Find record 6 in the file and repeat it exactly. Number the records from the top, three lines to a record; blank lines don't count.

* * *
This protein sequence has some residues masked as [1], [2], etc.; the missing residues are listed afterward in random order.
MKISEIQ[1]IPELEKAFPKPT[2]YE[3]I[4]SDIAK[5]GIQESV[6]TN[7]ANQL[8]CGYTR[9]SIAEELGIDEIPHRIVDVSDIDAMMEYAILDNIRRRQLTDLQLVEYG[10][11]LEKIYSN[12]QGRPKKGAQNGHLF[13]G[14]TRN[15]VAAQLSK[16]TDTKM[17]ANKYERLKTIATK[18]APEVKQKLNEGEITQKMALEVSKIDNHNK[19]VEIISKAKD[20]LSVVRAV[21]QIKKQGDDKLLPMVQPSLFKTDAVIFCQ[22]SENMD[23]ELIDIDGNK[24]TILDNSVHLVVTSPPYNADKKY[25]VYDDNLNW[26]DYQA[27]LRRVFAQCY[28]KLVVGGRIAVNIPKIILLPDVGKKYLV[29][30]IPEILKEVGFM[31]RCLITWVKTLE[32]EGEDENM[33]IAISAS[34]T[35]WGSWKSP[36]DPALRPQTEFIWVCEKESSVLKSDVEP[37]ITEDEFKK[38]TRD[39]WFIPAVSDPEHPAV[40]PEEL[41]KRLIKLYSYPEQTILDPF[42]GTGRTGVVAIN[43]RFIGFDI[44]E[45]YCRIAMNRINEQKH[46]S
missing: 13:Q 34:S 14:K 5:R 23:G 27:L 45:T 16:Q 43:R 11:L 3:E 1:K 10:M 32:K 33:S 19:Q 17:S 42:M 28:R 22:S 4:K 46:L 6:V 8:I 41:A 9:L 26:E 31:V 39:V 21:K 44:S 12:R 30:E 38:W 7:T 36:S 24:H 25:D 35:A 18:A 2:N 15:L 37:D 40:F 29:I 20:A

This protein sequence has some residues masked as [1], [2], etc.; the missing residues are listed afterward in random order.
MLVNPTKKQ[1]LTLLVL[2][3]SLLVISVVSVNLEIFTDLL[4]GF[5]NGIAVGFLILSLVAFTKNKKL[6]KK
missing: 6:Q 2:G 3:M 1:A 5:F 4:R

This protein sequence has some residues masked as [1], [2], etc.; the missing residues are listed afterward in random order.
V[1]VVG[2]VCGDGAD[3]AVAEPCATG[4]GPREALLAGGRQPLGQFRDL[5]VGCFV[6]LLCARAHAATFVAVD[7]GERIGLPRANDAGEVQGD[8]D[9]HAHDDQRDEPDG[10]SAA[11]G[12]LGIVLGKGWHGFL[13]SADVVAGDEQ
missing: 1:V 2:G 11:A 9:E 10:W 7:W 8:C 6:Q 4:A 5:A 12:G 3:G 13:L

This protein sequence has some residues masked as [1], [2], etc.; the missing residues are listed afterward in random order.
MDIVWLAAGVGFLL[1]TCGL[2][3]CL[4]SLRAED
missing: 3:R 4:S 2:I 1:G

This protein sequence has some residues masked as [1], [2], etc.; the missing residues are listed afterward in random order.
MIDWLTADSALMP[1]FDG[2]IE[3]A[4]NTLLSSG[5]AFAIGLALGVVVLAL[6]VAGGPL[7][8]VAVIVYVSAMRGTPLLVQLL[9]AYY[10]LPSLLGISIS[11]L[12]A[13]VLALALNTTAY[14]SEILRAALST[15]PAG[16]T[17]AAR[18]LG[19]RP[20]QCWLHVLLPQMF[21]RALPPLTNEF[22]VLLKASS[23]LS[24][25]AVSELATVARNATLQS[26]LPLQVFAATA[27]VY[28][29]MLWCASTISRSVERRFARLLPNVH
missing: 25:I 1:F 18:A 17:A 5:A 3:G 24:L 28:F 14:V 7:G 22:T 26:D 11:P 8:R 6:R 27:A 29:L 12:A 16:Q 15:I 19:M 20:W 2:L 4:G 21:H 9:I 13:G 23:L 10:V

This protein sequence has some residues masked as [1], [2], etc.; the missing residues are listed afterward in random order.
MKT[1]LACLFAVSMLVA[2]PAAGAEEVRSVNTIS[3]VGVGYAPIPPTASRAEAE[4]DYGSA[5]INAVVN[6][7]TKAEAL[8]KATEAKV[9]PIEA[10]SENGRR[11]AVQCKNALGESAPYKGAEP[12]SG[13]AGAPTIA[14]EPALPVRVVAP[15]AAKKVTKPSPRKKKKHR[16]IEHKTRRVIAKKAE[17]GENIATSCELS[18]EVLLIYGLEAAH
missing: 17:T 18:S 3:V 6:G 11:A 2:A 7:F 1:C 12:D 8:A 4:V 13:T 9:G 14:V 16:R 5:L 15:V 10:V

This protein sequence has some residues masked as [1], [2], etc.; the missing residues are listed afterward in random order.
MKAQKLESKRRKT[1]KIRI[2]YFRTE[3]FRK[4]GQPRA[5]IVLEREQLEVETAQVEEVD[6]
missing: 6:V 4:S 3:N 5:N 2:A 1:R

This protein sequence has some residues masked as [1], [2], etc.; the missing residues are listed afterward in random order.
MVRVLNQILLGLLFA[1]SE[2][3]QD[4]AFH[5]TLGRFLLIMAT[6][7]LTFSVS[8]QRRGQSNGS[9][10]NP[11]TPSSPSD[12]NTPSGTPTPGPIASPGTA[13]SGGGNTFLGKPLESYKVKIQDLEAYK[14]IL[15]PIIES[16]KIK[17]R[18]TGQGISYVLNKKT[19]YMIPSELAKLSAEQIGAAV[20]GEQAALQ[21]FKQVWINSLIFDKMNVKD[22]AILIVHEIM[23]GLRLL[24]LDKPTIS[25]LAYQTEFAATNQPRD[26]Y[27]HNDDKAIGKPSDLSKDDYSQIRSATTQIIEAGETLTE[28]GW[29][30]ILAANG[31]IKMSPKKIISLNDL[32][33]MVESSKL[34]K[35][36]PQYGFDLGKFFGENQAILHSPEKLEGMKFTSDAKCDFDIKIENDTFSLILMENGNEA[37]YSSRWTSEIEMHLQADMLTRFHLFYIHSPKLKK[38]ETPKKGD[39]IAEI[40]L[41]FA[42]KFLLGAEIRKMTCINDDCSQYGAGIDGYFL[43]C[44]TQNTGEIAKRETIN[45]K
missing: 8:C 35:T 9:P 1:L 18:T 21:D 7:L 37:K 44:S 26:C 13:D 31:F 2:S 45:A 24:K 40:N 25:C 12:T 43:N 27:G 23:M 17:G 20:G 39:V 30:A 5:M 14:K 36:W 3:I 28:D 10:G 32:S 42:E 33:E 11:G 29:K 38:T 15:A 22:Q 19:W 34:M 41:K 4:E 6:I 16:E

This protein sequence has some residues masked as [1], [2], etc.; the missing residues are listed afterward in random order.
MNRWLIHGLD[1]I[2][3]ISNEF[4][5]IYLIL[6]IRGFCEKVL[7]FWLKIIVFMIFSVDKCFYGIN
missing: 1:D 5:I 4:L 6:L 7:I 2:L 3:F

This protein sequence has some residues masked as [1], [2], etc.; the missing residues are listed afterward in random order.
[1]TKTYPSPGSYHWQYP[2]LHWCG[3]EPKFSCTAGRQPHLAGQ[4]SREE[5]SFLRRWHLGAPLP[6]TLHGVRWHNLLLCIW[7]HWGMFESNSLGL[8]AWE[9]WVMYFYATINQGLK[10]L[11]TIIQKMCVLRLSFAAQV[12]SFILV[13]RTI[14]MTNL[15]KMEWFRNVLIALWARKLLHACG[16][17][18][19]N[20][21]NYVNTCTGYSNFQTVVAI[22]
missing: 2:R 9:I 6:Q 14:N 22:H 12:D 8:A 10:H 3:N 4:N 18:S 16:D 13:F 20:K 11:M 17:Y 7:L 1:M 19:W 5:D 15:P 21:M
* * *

This protein sequence has some residues masked as [1], [2], etc.; the missing residues are listed afterward in random order.
MKT[1]LACLFAVSMLVA[2]PAAGAEEVRSVNTIS[3]VGVGYAPIPPTASRAEAE[4]DYGSA[5]INAVVN[6][7]TKAEAL[8]KATEAKV[9]PIEA[10]SENGRR[11]AVQCKNALGESAPYKGAEP[12]SG[13]AGAPTIA[14]EPALPVRVVAP[15]AAKKVTKPSPRKKKKHR[16]IEHKTRRVIAKKAE[17]GENIATSCELS[18]EVLLIYGLEAAH
missing: 17:T 18:S 3:V 6:G 11:A 2:A 7:F 1:C 12:D 8:A 4:V 13:T 9:G 14:V 16:R 5:L 15:V 10:V